In just 15 years, our collective pursuit of finding The One has changed from relying on chance encounters down the pub or in the workplace into AI-powered digital matchmaking on a global scale.
With the launch of the iPhone in 2007, Steve Jobs didn’t only kick-start a tech-revolution. He indirectly catalysed an evolution of love, too. In just two years Grindr burst onto the app store, followed by Tinder in 2012, and Bumble in 2014.
These largely free apps have made it possible for users to compare an endless stream of potential suitors in just a few swipes. And you only need a Facebook profile to prove you even exist. Finding love in most parts of the planet is now as convenient as ordering a takeaway.
But online dating has also presented us with a host of new challenges.
From ghosting: where people suddenly digitally disappear after forming a connection or even a relationship with somebody - to orbiting - where ex-matches watch your social media accounts like digital zombies, online dating has undeniably changed how we now value interacting with new people.
So as we look to a future of online dating peppered with gene profiling, live compatibility scores and AI so advanced it knows if you pay your bills on time, I ask the fundamental question facing Generation Swipe today: are we actually ready for the next step in online dating?
Tinder and Bumble have hit a bit of a roadblock. As the most popular dating apps on the market, both utilise ‘swipe-matchmaking’ to enable their users to scroll through thousands of potential matches in their local area (or even in a different country).
Quantity of matches is not the issue; but rather the quality of them is. Both apps have fallen victim to economies of scale: the more people swipe and match, the less valuable these matches become. People no longer really value that match notification.
Why nurture conversations when you can stockpile them for a rainy day instead?
Matches are now so easy to come by that strange app-based addictions like ‘match-farming’ have emerged. Match-farmers seek to match with as many people as possible with no intention of forging a relationship with them. They instead are seeking regular short-term ego boosts.
Many online daters are subsequently exhausted with the current state of affairs. Competitors like Hinge, who are marketing themselves as anti-Tinder, believe AI and machine learning could provide the answer to this user fatigue.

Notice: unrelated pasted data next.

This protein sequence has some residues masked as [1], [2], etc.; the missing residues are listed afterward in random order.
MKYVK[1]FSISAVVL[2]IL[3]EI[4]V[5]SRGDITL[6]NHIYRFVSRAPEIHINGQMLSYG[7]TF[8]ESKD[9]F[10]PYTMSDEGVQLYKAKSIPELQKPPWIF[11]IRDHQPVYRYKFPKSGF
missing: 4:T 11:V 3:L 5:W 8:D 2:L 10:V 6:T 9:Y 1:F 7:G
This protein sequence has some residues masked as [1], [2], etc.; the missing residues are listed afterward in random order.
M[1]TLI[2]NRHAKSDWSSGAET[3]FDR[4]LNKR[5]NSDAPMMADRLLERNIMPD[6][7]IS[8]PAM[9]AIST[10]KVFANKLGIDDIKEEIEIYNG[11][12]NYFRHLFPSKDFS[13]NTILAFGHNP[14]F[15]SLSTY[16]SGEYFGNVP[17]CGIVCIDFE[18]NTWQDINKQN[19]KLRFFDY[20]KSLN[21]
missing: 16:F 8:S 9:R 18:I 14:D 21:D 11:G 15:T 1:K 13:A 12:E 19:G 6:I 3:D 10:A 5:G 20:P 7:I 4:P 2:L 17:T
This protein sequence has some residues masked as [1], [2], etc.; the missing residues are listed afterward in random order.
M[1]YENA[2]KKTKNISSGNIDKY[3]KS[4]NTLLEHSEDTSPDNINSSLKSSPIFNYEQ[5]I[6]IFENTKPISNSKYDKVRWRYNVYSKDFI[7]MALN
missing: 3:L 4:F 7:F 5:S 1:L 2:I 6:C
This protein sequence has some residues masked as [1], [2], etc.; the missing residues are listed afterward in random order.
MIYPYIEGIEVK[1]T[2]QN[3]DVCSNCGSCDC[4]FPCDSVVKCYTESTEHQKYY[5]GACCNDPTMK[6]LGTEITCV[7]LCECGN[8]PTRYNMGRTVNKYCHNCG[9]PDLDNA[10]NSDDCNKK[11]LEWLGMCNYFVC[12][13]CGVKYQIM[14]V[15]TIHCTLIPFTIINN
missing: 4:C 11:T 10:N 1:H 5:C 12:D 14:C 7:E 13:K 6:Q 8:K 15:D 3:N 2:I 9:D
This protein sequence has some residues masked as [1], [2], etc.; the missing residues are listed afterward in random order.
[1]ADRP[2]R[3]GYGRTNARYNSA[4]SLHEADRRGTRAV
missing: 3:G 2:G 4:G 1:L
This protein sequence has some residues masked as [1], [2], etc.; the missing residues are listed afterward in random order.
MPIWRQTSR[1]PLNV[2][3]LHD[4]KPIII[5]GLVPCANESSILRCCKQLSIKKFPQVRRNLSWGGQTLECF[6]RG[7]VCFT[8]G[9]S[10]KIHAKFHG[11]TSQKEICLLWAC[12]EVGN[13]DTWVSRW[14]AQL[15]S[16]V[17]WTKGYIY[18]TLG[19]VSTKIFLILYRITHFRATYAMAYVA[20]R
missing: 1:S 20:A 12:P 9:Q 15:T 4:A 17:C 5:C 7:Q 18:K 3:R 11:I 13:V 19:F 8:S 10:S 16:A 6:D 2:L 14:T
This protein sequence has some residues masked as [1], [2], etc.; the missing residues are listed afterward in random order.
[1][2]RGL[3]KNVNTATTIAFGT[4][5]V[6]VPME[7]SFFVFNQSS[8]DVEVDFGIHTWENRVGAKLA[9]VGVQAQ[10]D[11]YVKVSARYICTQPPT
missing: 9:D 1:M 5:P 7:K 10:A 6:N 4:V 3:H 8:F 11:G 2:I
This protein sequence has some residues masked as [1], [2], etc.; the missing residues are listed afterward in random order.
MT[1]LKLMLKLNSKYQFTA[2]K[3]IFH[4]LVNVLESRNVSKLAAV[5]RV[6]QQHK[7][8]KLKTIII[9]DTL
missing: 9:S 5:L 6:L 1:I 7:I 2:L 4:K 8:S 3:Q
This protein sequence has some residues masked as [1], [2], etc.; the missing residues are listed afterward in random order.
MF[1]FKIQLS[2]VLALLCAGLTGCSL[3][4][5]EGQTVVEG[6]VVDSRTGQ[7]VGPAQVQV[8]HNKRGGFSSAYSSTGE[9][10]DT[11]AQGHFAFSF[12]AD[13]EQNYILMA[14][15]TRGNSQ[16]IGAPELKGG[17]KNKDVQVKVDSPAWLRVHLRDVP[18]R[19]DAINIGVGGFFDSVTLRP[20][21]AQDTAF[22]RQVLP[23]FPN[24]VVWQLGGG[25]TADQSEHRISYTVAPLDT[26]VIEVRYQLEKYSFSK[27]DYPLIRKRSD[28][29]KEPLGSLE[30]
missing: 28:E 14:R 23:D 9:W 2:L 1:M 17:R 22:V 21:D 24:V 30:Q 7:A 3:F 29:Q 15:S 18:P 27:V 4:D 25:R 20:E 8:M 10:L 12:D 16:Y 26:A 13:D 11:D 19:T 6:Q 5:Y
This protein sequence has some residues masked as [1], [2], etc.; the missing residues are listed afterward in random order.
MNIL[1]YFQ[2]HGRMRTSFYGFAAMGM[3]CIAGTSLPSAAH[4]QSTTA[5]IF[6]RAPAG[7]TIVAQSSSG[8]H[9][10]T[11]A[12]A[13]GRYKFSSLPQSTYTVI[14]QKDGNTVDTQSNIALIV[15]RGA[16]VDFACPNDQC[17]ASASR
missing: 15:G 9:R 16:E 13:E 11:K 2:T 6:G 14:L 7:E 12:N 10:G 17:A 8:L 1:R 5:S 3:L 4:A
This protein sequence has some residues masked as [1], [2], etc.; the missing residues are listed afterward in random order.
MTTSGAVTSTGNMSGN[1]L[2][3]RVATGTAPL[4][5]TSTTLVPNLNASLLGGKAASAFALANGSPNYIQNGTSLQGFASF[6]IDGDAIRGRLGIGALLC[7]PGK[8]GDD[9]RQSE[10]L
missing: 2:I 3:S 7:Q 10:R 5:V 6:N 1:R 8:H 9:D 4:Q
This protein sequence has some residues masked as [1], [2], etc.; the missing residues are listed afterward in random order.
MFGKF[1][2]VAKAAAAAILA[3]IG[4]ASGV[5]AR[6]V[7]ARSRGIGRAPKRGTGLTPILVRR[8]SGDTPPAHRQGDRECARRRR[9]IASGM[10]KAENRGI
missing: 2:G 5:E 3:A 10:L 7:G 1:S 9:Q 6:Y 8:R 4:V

Advanced algorithms could tailor your matches, for example. It could personalise your experience based on how you use the app - how much time you spend on it, what kind of profiles you browse, the style of the messages you send, the time it takes for you to respond, and whether you actually start a chat or even ask for a date.
Machine learning can also consider other factors beyond what you put on your profile. By having access to your phone it can, in theory, analyse if you pay your bills on time, what websites you visit, the kind of content you engage with online, your activity on Netflix, the kind of news you share on your social media profiles, and the time you actually spend in the gym. It could even analyse the kind of pictures you take.
Clearly, this vision of the future of dating might result in opposing reactions. One person’s horror at a dystopian, Black Mirror level of invasive profiling might be another person’s relief that this way they’ll waste less time discovering traits they may find off-putting.
The algorithmic approach also offers to provide an answer to a question many daters struggle to answer themselves: What do I really want?
With such complex machine learning access to your entire data profile, daters could find themselves matched with people of a similar mental mindset.
Siri the love coach?
Last year, Match.com launched Lara - a dating chatbot hosted on Facebook messenger. The AI-powered chatbot is designed to help daters find potential matches and improve their profile. Dating site Badoo have gone one step further by launching a lookalike feature that uses facial recognition software to match with people that look like your favourite celebrities.
And AIMM, a voice-activated AI assistant much like Siri, asks you questions over the course of a week or so to suggest matches based on your responses.
Digital love assistants are a fundamental part of our online dating future. For example, AIMM will use voice to detail your matches’ perfect date, it will retell embarrassing stories from their childhood, and take you on personalised photo tours with audio snippets.
The AI part of your new love coach will listen to how you respond to its questions and refine what it says to you. Do you get excited when you discuss money? AIMM will know.
All of this is aimed at solving the quality over quantity issue. However, there is a catch: none of these companies really want you to leave their app. Although Hinge’s new catchphrase is “designed to be deleted”, a company that actively pushes away its customers isn’t asking to be around for very long.